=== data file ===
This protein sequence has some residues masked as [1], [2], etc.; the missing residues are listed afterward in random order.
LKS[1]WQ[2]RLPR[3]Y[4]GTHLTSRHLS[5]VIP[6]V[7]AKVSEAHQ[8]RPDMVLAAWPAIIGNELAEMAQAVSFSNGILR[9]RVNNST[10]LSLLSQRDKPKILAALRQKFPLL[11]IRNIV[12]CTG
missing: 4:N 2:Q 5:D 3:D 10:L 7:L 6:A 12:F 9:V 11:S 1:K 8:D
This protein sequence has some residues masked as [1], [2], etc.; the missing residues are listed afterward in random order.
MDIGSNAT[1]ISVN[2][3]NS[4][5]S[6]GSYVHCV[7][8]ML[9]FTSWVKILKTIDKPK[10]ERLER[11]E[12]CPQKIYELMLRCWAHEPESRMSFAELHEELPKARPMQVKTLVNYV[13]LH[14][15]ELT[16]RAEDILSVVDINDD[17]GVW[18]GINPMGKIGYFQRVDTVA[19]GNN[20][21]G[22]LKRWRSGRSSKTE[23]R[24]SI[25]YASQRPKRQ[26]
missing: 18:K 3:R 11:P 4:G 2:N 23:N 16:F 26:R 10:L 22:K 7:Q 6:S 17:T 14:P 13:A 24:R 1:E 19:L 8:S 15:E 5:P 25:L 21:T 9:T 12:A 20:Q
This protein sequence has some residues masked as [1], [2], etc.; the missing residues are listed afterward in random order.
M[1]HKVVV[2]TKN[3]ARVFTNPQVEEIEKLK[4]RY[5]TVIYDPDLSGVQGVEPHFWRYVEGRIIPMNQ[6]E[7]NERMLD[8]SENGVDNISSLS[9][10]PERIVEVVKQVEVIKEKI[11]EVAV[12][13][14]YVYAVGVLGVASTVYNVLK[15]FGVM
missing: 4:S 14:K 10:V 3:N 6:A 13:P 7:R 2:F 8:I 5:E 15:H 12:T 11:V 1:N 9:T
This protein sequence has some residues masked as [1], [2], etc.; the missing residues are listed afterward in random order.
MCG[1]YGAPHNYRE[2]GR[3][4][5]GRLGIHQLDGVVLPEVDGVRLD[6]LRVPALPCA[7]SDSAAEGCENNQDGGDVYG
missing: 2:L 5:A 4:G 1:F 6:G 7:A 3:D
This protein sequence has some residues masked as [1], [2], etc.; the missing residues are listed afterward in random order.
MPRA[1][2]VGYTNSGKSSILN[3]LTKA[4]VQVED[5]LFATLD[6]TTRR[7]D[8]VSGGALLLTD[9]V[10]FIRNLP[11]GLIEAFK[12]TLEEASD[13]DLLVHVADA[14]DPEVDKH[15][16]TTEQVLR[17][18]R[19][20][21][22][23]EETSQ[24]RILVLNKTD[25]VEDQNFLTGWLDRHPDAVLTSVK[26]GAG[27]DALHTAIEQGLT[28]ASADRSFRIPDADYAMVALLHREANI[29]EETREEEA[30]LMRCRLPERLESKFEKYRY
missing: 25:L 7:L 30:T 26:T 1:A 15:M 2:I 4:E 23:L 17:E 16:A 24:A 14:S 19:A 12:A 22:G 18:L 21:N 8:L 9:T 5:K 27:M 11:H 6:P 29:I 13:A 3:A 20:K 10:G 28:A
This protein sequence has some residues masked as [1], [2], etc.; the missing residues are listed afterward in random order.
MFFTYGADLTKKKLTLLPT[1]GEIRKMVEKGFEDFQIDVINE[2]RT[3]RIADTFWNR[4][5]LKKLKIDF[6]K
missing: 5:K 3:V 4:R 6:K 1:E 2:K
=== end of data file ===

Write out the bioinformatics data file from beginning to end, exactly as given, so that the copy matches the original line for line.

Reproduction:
This protein sequence has some residues masked as [1], [2], etc.; the missing residues are listed afterward in random order.
LKS[1]WQ[2]RLPR[3]Y[4]GTHLTSRHLS[5]VIP[6]V[7]AKVSEAHQ[8]RPDMVLAAWPAIIGNELAEMAQAVSFSNGILR[9]RVNNST[10]LSLLSQRDKPKILAALRQKFPLL[11]IRNIV[12]CTG
missing: 4:N 2:Q 5:D 3:D 10:L 7:L 6:A 12:F 9:V 11:S 1:K 8:D
This protein sequence has some residues masked as [1], [2], etc.; the missing residues are listed afterward in random order.
MDIGSNAT[1]ISVN[2][3]NS[4][5]S[6]GSYVHCV[7][8]ML[9]FTSWVKILKTIDKPK[10]ERLER[11]E[12]CPQKIYELMLRCWAHEPESRMSFAELHEELPKARPMQVKTLVNYV[13]LH[14][15]ELT[16]RAEDILSVVDINDD[17]GVW[18]GINPMGKIGYFQRVDTVA[19]GNN[20][21]G[22]LKRWRSGRSSKTE[23]R[24]SI[25]YASQRPKRQ[26]
missing: 18:K 3:R 11:P 4:G 2:N 23:N 16:F 26:R 10:L 22:K 7:Q 6:S 17:T 14:P 13:A 24:R 1:E 19:L 8:S 15:E 5:P 25:L 21:T 9:T 12:A 20:Q
This protein sequence has some residues masked as [1], [2], etc.; the missing residues are listed afterward in random order.
M[1]HKVVV[2]TKN[3]ARVFTNPQVEEIEKLK[4]RY[5]TVIYDPDLSGVQGVEPHFWRYVEGRIIPMNQ[6]E[7]NERMLD[8]SENGVDNISSLS[9][10]PERIVEVVKQVEVIKEKI[11]EVAV[12][13][14]YVYAVGVLGVASTVYNVLK[15]FGVM
missing: 4:S 14:K 10:V 3:N 6:A 13:P 7:R 2:F 8:I 5:E 15:H 12:T 11:V 1:N 9:T
This protein sequence has some residues masked as [1], [2], etc.; the missing residues are listed afterward in random order.
MCG[1]YGAPHNYRE[2]GR[3][4][5]GRLGIHQLDGVVLPEVDGVRLD[6]LRVPALPCA[7]SDSAAEGCENNQDGGDVYG
missing: 2:L 5:A 4:G 1:F 6:G 7:A 3:D
This protein sequence has some residues masked as [1], [2], etc.; the missing residues are listed afterward in random order.
MPRA[1][2]VGYTNSGKSSILN[3]LTKA[4]VQVED[5]LFATLD[6]TTRR[7]D[8]VSGGALLLTD[9]V[10]FIRNLP[11]GLIEAFK[12]TLEEASD[13]DLLVHVADA[14]DPEVDKH[15][16]TTEQVLR[17][18]R[19][20][21][22][23]EETSQ[24]RILVLNKTD[25]VEDQNFLTGWLDRHPDAVLTSVK[26]GAG[27]DALHTAIEQGLT[28]ASADRSFRIPDADYAMVALLHREANI[29]EETREEEA[30]LMRCRLPERLESKFEKYRY
missing: 25:L 7:L 30:T 26:T 1:A 15:M 2:I 4:E 23:L 17:E 16:A 24:A 14:S 19:A 12:A 22:G 18:L 21:N 8:L 9:T 5:K 27:M 11:H 6:P 29:I 13:A 3:A 20:K 10:G 28:A
This protein sequence has some residues masked as [1], [2], etc.; the missing residues are listed afterward in random order.
MFFTYGADLTKKKLTLLPT[1]GEIRKMVEKGFEDFQIDVINE[2]RT[3]RIADTFWNR[4][5]LKKLKIDF[6]K
missing: 5:K 3:V 4:R 6:K 1:E 2:K